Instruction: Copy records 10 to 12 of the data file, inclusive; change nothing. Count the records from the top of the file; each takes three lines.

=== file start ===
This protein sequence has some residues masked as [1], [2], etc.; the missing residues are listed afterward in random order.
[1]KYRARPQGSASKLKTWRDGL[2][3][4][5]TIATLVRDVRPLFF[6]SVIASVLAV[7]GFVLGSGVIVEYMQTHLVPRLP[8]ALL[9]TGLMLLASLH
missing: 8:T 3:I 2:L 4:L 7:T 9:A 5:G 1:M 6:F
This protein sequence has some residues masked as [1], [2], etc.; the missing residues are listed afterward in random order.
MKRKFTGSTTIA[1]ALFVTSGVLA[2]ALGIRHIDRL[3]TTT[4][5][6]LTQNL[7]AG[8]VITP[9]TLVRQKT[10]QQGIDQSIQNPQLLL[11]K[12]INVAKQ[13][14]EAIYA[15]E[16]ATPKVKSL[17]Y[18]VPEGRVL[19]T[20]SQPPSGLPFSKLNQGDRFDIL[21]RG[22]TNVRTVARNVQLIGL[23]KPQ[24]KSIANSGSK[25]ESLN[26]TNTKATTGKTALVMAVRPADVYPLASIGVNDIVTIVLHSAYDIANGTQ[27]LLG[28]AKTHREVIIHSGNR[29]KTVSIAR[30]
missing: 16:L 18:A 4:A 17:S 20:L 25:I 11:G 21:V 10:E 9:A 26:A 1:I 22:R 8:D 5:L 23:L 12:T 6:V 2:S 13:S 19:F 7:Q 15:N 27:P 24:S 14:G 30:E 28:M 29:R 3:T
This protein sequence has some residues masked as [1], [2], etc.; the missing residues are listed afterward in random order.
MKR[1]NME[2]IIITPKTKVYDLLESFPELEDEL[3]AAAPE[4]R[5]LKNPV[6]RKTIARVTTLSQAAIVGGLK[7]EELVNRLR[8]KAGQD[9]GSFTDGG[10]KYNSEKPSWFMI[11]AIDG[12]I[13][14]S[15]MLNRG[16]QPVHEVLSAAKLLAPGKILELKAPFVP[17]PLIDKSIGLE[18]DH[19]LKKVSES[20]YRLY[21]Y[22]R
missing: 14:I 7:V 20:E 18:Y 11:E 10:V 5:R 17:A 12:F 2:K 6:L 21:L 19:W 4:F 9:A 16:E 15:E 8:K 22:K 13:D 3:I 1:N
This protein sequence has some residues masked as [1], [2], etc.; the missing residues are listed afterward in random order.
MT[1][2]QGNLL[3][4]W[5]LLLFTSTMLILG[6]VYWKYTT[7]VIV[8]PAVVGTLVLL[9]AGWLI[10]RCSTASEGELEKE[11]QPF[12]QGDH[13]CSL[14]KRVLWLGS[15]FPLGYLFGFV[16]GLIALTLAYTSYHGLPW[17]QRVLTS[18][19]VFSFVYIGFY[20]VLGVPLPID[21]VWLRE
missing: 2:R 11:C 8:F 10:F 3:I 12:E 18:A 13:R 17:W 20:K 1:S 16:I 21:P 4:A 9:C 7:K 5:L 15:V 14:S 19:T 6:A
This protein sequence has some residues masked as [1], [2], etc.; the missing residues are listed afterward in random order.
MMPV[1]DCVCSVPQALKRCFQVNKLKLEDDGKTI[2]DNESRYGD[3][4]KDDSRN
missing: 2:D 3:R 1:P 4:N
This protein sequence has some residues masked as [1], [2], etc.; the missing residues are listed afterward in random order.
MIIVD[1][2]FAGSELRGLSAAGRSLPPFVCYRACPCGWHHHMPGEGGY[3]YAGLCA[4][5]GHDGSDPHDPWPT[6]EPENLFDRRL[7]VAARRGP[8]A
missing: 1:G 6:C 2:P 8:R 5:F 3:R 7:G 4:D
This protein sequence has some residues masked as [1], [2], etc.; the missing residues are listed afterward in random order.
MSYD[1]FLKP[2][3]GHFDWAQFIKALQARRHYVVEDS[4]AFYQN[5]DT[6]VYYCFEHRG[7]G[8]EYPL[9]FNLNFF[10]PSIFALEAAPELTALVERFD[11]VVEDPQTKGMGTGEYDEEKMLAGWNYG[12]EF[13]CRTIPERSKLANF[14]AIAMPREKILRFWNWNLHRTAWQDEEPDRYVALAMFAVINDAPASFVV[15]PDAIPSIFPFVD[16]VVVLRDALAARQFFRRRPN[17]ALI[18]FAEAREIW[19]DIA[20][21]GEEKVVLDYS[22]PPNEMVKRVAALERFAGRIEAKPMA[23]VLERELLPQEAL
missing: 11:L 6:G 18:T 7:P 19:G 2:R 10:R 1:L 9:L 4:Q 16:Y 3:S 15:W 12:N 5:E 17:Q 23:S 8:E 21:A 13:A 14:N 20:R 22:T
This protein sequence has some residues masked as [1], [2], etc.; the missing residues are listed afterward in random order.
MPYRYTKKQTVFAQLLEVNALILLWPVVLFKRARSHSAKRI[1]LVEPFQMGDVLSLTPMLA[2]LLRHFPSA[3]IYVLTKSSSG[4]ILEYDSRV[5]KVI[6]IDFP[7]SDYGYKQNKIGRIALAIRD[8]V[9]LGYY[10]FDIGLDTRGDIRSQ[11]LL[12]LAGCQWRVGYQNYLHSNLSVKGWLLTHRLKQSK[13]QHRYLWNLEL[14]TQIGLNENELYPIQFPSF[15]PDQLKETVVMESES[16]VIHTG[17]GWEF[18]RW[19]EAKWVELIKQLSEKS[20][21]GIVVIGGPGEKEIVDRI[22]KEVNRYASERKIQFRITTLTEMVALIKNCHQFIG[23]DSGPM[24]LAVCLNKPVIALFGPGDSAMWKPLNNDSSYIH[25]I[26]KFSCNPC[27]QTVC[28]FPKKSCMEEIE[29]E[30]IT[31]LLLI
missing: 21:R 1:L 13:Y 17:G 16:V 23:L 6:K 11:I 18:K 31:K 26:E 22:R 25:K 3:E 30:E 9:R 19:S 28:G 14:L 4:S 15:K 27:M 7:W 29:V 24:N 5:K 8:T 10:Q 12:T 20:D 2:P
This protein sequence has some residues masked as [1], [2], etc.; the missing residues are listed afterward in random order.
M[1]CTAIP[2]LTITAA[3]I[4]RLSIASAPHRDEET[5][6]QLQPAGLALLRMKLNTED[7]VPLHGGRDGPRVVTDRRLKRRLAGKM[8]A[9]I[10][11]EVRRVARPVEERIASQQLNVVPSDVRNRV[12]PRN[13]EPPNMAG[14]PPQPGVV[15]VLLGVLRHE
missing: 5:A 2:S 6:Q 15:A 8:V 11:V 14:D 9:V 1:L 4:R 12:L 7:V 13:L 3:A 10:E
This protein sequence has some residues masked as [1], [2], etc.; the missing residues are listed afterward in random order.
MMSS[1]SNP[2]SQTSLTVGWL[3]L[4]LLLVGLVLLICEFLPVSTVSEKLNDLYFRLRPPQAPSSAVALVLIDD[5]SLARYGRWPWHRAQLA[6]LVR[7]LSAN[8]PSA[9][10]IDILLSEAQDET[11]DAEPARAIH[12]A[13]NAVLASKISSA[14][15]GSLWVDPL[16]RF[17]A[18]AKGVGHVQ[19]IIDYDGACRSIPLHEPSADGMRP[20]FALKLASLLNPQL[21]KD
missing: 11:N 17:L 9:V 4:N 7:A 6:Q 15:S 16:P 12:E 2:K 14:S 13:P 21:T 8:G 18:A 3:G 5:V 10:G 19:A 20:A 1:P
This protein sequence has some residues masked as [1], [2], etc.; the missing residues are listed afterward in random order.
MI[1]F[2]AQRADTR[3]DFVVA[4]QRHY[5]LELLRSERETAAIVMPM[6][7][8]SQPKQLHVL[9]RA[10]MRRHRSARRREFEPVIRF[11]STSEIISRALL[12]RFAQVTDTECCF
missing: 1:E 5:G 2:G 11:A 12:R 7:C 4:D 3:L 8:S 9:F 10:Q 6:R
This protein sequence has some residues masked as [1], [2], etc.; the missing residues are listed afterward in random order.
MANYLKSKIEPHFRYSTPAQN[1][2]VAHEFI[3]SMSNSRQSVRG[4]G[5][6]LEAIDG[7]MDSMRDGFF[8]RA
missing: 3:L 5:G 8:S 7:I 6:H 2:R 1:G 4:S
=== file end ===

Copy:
This protein sequence has some residues masked as [1], [2], etc.; the missing residues are listed afterward in random order.
MMSS[1]SNP[2]SQTSLTVGWL[3]L[4]LLLVGLVLLICEFLPVSTVSEKLNDLYFRLRPPQAPSSAVALVLIDD[5]SLARYGRWPWHRAQLA[6]LVR[7]LSAN[8]PSA[9][10]IDILLSEAQDET[11]DAEPARAIH[12]A[13]NAVLASKISSA[14][15]GSLWVDPL[16]RF[17]A[18]AKGVGHVQ[19]IIDYDGACRSIPLHEPSADGMRP[20]FALKLASLLNPQL[21]KD
missing: 11:N 17:L 9:V 4:N 7:A 6:Q 15:S 16:P 12:E 2:K 14:S 13:P 21:T 8:G 18:A 3:G 5:V 10:G 19:A 20:A 1:P
This protein sequence has some residues masked as [1], [2], etc.; the missing residues are listed afterward in random order.
MI[1]F[2]AQRADTR[3]DFVVA[4]QRHY[5]LELLRSERETAAIVMPM[6][7][8]SQPKQLHVL[9]RA[10]MRRHRSARRREFEPVIRF[11]STSEIISRALL[12]RFAQVTDTECCF
missing: 1:E 5:G 2:G 11:A 12:R 7:C 4:D 3:L 8:S 9:F 10:Q 6:R
This protein sequence has some residues masked as [1], [2], etc.; the missing residues are listed afterward in random order.
MANYLKSKIEPHFRYSTPAQN[1][2]VAHEFI[3]SMSNSRQSVRG[4]G[5][6]LEAIDG[7]MDSMRDGFF[8]RA
missing: 3:L 5:G 8:S 7:I 6:H 2:R 1:G 4:S